James Gunn is a storyteller who makes magic happen, but even as the new head of DC Studios, there is no way he’ll get to cross over with Marvel. Since taking the helm of the DC Studios battleship, James Gunn has been asked to do countless, sometimes contradictory, things by the fanbase. Yet, one thing that even Gunn hinted he’d like to see as a fan is a crossover between DC and Marvel Studios. At least right now, not even a storyteller with the goodwill Gunn has at both studios could make that happen.
In the entertainment world, folks should learn never to say “never.” Ten years ago, the idea of Sony partnering up with Marvel Studios for Spider-Man was a financial impossibility. However, that was two studios figuring out how to capitalize on unifying the last disparate corner of the Marvel Comics universe. Crossing over with DC Studios and Warner Bros. Discovery is something entirely. On pure curiosity, a DC vs. Marvel movie would be the “Dawn of Money.” It would earn, but Warner and Disney would only walk away with a quarter of the box office. Such a film (or a pair of them to double earning potential) would be more difficult than Avengers: Endgame to fit into a sensible narrative. At best, it would be a movie-by-committee. At worst? It damages both brands, possibly irreparably.
Comics crossovers happened in the past, but each time they did, the editors at Marvel and DC fought more than the heroes and the rogues. Each company’s heroes couldn’t get over on the others. They had to appear in the same number of panels. And that was the “easy” stuff. A movie would be even more difficult with all the producers and, even worse, studio executives who aren’t in the creative arts. Instead of Superman and Spider-Man duking it out on the top of the Empire State Building, it’d be David Zaslav and Bob Iger wrestling around the Griffiths Park Observatory dome.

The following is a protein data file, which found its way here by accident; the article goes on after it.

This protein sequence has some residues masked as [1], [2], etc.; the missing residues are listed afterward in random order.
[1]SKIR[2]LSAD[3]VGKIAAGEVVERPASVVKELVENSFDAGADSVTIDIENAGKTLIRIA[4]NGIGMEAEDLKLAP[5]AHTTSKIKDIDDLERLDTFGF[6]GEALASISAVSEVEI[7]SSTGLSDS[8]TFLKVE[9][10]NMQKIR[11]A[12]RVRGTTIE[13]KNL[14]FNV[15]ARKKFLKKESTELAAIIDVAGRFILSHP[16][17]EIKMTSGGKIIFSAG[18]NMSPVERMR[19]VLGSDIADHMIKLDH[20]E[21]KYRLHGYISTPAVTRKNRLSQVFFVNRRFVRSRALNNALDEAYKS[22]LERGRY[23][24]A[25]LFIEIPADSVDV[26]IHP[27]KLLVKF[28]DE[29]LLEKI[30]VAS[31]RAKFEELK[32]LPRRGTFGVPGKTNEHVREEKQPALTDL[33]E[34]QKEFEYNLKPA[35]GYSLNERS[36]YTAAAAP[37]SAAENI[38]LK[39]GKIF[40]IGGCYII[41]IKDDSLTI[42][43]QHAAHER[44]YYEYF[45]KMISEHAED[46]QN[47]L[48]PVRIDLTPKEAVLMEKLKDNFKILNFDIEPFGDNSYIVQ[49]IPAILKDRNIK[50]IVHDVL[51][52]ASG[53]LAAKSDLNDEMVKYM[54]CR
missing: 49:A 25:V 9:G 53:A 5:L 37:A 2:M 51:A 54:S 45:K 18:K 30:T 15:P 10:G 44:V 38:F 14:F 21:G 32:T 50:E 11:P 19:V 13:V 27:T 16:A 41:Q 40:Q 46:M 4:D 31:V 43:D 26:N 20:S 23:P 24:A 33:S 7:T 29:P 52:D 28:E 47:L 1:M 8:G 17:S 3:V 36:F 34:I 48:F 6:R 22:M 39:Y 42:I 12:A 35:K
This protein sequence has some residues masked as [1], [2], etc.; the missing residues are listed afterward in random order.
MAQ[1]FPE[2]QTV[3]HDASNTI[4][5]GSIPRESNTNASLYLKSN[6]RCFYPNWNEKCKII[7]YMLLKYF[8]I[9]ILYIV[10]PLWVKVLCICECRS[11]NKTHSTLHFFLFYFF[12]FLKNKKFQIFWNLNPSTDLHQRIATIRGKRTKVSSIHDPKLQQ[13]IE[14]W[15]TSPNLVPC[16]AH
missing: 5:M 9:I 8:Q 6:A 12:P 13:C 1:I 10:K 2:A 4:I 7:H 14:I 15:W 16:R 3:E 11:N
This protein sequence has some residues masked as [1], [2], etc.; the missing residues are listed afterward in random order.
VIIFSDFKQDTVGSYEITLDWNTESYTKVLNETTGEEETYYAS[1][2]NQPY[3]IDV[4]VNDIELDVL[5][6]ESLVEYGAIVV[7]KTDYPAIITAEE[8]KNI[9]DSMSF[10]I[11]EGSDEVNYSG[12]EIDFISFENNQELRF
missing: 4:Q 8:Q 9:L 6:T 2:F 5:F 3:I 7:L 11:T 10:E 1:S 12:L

It’s clear that Kevin Feige and James Gunn have a good relationship, and if anyone could pull it off, it’s them. Yet, with the jam-packed Marvel Studios’ schedule and the work ahead of Gunn to alter the DC Universe’s course, there’s no time. Adding another or movie or two to the marquee stars’ schedules would be cost-prohibitive. Disney and Warner Bros. Discovery are already cutting costs, including scrapping nearly finished projects. Not only does Warner Bros. not want the DCU compared so directly to the Marvel Cinematic Universe, but it might not even be able to field a Batman or Superman.
Again, anything is possible in the marketplace. Yet, at least with things as they are now, the only way it happens is if it is both animated and for charity. The charity angle would serve as an incentive to stop a precious WB or Disney executive from blowing it up over something petty. Animation is less work for the actors and not as expensive as live action. If it happens any other way, the argument for superhero fatigue being real and “here” will get stronger.
The MCU and DCU may not be equal in fans’ eyes, but to Gunn, it just might be. Before he was at the top spot, he was into the idea of a crossover. Yet, it’s also clear that DC Comics is (at least) as special to Gunn as Marvel. Even if the universes were on equal footing and executives were interested, Gunn is certainly lost in the mad DC multiverse. Planning a decade of massive, interconnected storytelling is no small feat. Just because he (and Michael Rooker) made the world care about Yondu of all characters doesn’t mean he can do everything.
The revenue problem threatens not just a crossover but also the continued pursuit of this sort of mythical, archetypal storytelling. If box offices continued on their upward trajectory from the late 2010s, a DC and Marvel crossover might be “the thing” to finally push it over $20 billion. Yet, the post-pandemic reality suggests getting back to even a $10 billion annual box office could take years. Furthermore, any DC and Marvel set would exist only so each studio could poach the others’ actors.
A crossover like this is almost always cooler in theory than practice. Gunn has an almost Sisyphean climb ahead of him, and he doesn’t need the added pressure of Marvel swaggering around. Besides, the real Marvel vs. DC battle takes place in the stock market and in the hearts of the fans.